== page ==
How to cope with grief firsts after losing a loved one

Kate Beckinsale, pictured, is coping with the grief process of losing her stepfather. (Getty Images)
Kate Beckinsale has been sharing the grief process after losing her stepfather earlier this year. (Getty Images)

Kate Beckinsale has been coping with a grief milestone as she marks her stepdad's first birthday following his death earlier this year after a "brief period of illness".

The Underworld actor, 50, shared some touching words ion Instagram about her stepfather Roy Battersby on what would have been his birthday and confessed she can’t face taking down her Christmas trees for fear of losing the memory of their final weeks together.

Sharing several images of her late stepfather, including one of him celebrating his last birthday, Beckinsale also posted a picture of her seemingly sitting surrounded by still-up Christmas decorations.

"The birthday we didn’t know was your last," she captioned the images. "There will be no FaceTime today. In the middle of my night, watching you open your presents. No one received gifts with more joy."

She went on to give an update on how she's been impacted by her grief.

"I can’t take my Christmas trees down," she explains. "They were the last Christmas trees I’ll decorate with you in the world. This birthday/not birthday. Christmas/not Christmas. In April. Oh Roy, Oh God I miss you," she finished her heartbreaking post.

How to tackle the sorting process after losing a loved one

While Beckinsale seems to be struggling to put away Christmas decorations she associated with last memories of her stepfather, others battle with the sorting of possessions after the passing of a family member.

"Navigating grief is uniquely personal and something we all experience in different ways," explains Gemma Campbell, counsellor and clinical content lead at mental health provider, Kooth. "Wherever you are in your grief journey, if you are tasked with sorting out a loved one's belongings, it can evoke all sorts of different and sometimes unexpected feelings."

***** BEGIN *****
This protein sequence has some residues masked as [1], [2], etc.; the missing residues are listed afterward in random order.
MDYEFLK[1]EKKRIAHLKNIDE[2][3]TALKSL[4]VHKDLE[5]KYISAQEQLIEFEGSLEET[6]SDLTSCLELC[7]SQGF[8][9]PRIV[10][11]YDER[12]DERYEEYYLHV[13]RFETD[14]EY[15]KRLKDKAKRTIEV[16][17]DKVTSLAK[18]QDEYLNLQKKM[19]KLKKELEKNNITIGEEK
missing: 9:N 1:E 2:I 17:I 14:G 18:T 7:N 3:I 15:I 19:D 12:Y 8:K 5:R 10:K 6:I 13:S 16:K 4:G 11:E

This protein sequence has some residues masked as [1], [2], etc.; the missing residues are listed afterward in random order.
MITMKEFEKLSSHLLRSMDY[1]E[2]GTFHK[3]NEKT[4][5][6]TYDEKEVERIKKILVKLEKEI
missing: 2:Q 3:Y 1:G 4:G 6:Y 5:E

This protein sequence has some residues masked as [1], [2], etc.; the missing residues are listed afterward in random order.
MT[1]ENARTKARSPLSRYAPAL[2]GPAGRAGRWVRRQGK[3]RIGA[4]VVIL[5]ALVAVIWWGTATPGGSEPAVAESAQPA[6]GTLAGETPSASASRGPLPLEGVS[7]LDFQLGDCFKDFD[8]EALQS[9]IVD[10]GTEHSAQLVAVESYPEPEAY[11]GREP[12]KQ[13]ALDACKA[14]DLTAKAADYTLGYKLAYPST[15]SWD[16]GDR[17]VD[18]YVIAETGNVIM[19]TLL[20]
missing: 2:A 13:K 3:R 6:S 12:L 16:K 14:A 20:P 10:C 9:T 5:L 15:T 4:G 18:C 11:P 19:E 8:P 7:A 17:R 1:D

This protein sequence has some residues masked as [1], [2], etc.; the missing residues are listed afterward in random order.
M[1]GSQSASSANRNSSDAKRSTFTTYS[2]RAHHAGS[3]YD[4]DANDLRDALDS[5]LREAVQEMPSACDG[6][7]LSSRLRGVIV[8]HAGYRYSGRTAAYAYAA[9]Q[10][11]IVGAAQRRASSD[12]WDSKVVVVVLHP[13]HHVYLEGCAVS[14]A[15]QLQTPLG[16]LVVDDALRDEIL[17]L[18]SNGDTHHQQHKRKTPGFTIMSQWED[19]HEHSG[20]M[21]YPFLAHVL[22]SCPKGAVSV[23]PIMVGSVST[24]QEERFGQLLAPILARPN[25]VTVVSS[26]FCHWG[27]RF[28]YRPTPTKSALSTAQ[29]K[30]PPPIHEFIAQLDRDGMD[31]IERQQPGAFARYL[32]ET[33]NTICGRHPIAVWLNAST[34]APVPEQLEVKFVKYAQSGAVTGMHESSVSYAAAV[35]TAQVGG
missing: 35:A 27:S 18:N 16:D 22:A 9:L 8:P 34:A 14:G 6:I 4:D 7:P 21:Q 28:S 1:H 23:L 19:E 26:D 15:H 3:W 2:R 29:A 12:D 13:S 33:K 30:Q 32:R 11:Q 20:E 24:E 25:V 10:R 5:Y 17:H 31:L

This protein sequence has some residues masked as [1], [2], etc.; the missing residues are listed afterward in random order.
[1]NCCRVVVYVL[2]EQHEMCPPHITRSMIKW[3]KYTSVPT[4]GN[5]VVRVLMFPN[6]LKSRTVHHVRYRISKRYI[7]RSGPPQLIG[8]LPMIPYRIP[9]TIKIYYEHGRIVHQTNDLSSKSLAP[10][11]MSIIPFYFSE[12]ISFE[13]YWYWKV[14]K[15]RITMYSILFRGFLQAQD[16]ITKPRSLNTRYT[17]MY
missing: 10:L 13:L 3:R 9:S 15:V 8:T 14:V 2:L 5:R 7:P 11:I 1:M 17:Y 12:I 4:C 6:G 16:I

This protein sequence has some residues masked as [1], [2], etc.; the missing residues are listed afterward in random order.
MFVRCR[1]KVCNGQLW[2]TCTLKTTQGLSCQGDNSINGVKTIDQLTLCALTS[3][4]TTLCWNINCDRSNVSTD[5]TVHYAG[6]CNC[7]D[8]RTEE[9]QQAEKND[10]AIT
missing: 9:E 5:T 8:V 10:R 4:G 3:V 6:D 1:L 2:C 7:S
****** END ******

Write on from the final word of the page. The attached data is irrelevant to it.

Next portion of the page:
Campbell says how you're impacted might depend on different factors, including, where you are in your grief, the relationship you had with the person, and even who else is involved in the sorting process.

"Sorting through belongings is not just dealing with physical possessions," she continues. "It’s dealing with memories, raw emotions, future expectations, and very personal, and sometimes complicated relationships. Those things aren’t tangible, and we can’t just sift through them, so it’s hardly surprising that the sorting task is often very complex."

While there is no right or wrong formula for the potentially emotional task of sorting through personal belongings, there are some things you can consider.

Choose the right time

There is no right time to sort through a loved one's belongings; while some people want to start shortly after a death, for others this feels too soon. "Do what feels right for you," Campbell adds.

Share how you feel

Sorting can be a hugely emotional task, evoking all kinds of emotions. "Sharing how you feel can help you make sense of your emotions, get the support you need, and maybe even help you to feel less overwhelmed," Campbell says.